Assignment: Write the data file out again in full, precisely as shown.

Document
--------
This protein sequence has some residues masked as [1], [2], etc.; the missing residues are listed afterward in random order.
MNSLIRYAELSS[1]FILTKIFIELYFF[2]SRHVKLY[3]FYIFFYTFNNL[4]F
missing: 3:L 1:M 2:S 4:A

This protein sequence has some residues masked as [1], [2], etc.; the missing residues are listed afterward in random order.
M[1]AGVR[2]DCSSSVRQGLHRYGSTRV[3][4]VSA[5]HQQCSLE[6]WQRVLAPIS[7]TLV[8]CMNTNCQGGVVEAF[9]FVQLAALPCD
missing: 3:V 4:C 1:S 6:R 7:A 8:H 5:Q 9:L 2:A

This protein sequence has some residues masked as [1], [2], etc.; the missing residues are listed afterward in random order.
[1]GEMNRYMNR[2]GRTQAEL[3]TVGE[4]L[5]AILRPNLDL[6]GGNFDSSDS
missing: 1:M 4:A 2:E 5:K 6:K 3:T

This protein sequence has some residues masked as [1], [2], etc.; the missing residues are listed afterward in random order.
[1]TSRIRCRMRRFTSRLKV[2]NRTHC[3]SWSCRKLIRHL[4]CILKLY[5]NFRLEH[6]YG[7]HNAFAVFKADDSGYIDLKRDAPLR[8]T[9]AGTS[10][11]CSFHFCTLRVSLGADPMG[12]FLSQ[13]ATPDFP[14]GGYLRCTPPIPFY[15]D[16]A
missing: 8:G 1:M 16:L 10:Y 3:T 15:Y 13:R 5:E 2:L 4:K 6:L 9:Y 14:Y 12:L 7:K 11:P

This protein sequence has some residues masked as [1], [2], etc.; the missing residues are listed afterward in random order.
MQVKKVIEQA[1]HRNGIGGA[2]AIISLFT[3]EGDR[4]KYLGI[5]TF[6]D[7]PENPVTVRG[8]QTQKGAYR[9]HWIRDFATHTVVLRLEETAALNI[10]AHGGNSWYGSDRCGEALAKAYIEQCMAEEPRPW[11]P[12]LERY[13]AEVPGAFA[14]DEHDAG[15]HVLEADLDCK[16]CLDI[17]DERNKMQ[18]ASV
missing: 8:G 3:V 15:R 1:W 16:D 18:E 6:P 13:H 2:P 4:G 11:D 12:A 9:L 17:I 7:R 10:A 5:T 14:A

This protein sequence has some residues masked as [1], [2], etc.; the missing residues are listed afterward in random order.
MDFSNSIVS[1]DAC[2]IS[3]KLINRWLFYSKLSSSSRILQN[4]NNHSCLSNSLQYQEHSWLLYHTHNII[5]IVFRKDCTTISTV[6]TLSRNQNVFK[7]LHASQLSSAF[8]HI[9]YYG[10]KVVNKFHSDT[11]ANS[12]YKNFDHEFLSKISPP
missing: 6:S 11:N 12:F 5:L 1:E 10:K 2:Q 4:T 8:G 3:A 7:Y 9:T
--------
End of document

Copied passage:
This protein sequence has some residues masked as [1], [2], etc.; the missing residues are listed afterward in random order.
MNSLIRYAELSS[1]FILTKIFIELYFF[2]SRHVKLY[3]FYIFFYTFNNL[4]F
missing: 3:L 1:M 2:S 4:A

This protein sequence has some residues masked as [1], [2], etc.; the missing residues are listed afterward in random order.
M[1]AGVR[2]DCSSSVRQGLHRYGSTRV[3][4]VSA[5]HQQCSLE[6]WQRVLAPIS[7]TLV[8]CMNTNCQGGVVEAF[9]FVQLAALPCD
missing: 3:V 4:C 1:S 6:R 7:A 8:H 5:Q 9:L 2:A

This protein sequence has some residues masked as [1], [2], etc.; the missing residues are listed afterward in random order.
[1]GEMNRYMNR[2]GRTQAEL[3]TVGE[4]L[5]AILRPNLDL[6]GGNFDSSDS
missing: 1:M 4:A 2:E 5:K 6:K 3:T

This protein sequence has some residues masked as [1], [2], etc.; the missing residues are listed afterward in random order.
[1]TSRIRCRMRRFTSRLKV[2]NRTHC[3]SWSCRKLIRHL[4]CILKLY[5]NFRLEH[6]YG[7]HNAFAVFKADDSGYIDLKRDAPLR[8]T[9]AGTS[10][11]CSFHFCTLRVSLGADPMG[12]FLSQ[13]ATPDFP[14]GGYLRCTPPIPFY[15]D[16]A
missing: 8:G 1:M 16:L 10:Y 3:T 15:Y 13:R 5:E 2:L 4:K 6:L 9:Y 14:Y 12:L 7:K 11:P

This protein sequence has some residues masked as [1], [2], etc.; the missing residues are listed afterward in random order.
MQVKKVIEQA[1]HRNGIGGA[2]AIISLFT[3]EGDR[4]KYLGI[5]TF[6]D[7]PENPVTVRG[8]QTQKGAYR[9]HWIRDFATHTVVLRLEETAALNI[10]AHGGNSWYGSDRCGEALAKAYIEQCMAEEPRPW[11]P[12]LERY[13]AEVPGAFA[14]DEHDAG[15]HVLEADLDCK[16]CLDI[17]DERNKMQ[18]ASV
missing: 8:G 3:V 15:R 1:W 16:D 18:E 6:P 13:H 2:P 4:G 11:D 12:A 9:L 17:I 7:R 10:A 5:T 14:A

This protein sequence has some residues masked as [1], [2], etc.; the missing residues are listed afterward in random order.
MDFSNSIVS[1]DAC[2]IS[3]KLINRWLFYSKLSSSSRILQN[4]NNHSCLSNSLQYQEHSWLLYHTHNII[5]IVFRKDCTTISTV[6]TLSRNQNVFK[7]LHASQLSSAF[8]HI[9]YYG[10]KVVNKFHSDT[11]ANS[12]YKNFDHEFLSKISPP
missing: 6:S 11:N 12:F 5:L 1:E 10:K 2:Q 4:T 8:G 3:A 7:Y 9:T